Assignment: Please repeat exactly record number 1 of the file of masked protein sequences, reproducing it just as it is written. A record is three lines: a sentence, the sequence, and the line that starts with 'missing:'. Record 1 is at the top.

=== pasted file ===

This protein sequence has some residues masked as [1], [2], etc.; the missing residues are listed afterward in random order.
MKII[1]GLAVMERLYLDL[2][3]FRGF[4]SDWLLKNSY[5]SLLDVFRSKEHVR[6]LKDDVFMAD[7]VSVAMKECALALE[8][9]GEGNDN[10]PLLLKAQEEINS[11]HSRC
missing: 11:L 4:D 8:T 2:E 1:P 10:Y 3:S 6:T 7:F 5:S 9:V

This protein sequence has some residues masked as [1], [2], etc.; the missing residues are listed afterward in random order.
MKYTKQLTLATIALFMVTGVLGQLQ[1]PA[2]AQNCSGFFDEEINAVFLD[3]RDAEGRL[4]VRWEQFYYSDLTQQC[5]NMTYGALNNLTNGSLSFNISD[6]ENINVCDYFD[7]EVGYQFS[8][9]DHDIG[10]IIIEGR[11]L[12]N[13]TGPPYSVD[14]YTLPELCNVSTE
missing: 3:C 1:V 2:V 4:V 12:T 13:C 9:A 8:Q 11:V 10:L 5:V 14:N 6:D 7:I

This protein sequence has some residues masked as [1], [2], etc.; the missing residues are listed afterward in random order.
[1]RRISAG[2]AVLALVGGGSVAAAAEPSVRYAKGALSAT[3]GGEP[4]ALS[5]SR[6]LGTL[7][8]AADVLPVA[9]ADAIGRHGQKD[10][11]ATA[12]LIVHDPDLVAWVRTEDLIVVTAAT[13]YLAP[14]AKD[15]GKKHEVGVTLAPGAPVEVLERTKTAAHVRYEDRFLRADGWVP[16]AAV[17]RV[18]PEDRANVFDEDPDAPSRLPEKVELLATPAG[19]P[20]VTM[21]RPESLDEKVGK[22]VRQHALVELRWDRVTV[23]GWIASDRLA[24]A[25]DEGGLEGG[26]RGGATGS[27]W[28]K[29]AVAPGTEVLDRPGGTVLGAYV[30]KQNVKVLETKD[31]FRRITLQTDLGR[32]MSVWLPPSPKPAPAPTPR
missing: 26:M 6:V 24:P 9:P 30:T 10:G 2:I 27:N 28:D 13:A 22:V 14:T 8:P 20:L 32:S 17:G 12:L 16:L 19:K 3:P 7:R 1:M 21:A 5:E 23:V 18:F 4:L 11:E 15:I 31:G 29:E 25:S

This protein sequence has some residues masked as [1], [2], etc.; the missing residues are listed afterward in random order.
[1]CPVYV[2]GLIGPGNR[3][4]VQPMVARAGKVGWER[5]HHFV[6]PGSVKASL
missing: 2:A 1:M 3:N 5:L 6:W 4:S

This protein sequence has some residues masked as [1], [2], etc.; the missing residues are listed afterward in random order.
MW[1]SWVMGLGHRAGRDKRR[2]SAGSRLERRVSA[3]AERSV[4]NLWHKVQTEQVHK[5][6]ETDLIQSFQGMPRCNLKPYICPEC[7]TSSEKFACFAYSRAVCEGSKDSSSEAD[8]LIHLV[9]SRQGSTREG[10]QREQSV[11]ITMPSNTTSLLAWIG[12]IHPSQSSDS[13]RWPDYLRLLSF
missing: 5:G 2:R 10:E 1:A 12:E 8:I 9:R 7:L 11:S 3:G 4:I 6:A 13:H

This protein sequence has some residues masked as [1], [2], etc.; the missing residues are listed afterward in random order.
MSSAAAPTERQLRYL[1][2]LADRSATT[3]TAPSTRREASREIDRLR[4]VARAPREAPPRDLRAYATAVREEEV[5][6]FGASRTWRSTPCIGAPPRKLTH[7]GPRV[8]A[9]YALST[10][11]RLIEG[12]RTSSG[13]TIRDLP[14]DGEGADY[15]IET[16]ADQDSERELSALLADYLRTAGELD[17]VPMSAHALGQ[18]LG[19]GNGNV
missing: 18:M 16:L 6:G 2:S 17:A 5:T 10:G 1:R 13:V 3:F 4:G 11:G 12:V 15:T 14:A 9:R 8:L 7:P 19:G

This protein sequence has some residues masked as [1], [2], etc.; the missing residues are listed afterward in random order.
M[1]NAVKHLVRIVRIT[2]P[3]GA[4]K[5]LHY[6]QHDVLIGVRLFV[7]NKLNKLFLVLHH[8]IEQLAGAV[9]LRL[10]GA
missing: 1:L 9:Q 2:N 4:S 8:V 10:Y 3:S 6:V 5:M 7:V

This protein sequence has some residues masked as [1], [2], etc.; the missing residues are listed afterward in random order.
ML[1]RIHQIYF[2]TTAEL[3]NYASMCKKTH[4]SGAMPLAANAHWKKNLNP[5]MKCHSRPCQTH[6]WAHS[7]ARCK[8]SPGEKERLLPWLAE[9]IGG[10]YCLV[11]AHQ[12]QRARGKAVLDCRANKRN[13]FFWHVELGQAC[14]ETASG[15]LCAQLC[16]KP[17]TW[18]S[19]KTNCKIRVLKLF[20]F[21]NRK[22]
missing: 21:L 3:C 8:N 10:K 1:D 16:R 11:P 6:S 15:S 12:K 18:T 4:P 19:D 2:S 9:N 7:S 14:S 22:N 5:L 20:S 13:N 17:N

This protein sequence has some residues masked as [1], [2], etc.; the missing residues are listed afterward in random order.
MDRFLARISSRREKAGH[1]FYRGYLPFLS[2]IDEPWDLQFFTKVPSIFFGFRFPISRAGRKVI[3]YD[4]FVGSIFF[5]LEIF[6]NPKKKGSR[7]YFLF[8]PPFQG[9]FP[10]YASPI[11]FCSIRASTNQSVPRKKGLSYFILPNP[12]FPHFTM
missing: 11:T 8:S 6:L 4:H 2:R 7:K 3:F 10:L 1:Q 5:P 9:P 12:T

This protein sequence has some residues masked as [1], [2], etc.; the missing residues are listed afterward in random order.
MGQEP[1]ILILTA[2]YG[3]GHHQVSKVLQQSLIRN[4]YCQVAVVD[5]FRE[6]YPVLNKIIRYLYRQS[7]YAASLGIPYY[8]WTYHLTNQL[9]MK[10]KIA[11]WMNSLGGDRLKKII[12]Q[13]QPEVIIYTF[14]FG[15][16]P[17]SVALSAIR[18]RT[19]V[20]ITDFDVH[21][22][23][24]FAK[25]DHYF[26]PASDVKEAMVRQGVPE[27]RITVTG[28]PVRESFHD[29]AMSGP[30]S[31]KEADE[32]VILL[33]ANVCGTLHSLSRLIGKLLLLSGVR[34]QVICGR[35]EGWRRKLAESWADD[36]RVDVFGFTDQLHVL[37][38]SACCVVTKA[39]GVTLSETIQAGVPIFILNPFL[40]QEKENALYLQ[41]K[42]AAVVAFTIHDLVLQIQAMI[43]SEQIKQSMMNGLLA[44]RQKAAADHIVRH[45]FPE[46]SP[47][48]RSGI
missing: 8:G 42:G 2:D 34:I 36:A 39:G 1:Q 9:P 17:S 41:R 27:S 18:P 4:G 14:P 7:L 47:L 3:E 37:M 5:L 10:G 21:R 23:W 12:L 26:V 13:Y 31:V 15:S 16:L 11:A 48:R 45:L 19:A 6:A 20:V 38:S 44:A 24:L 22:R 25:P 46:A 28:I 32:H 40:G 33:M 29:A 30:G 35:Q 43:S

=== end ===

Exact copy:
This protein sequence has some residues masked as [1], [2], etc.; the missing residues are listed afterward in random order.
MKII[1]GLAVMERLYLDL[2][3]FRGF[4]SDWLLKNSY[5]SLLDVFRSKEHVR[6]LKDDVFMAD[7]VSVAMKECALALE[8][9]GEGNDN[10]PLLLKAQEEINS[11]HSRC
missing: 11:L 4:D 8:T 2:E 1:P 10:Y 3:S 6:T 7:F 5:S 9:V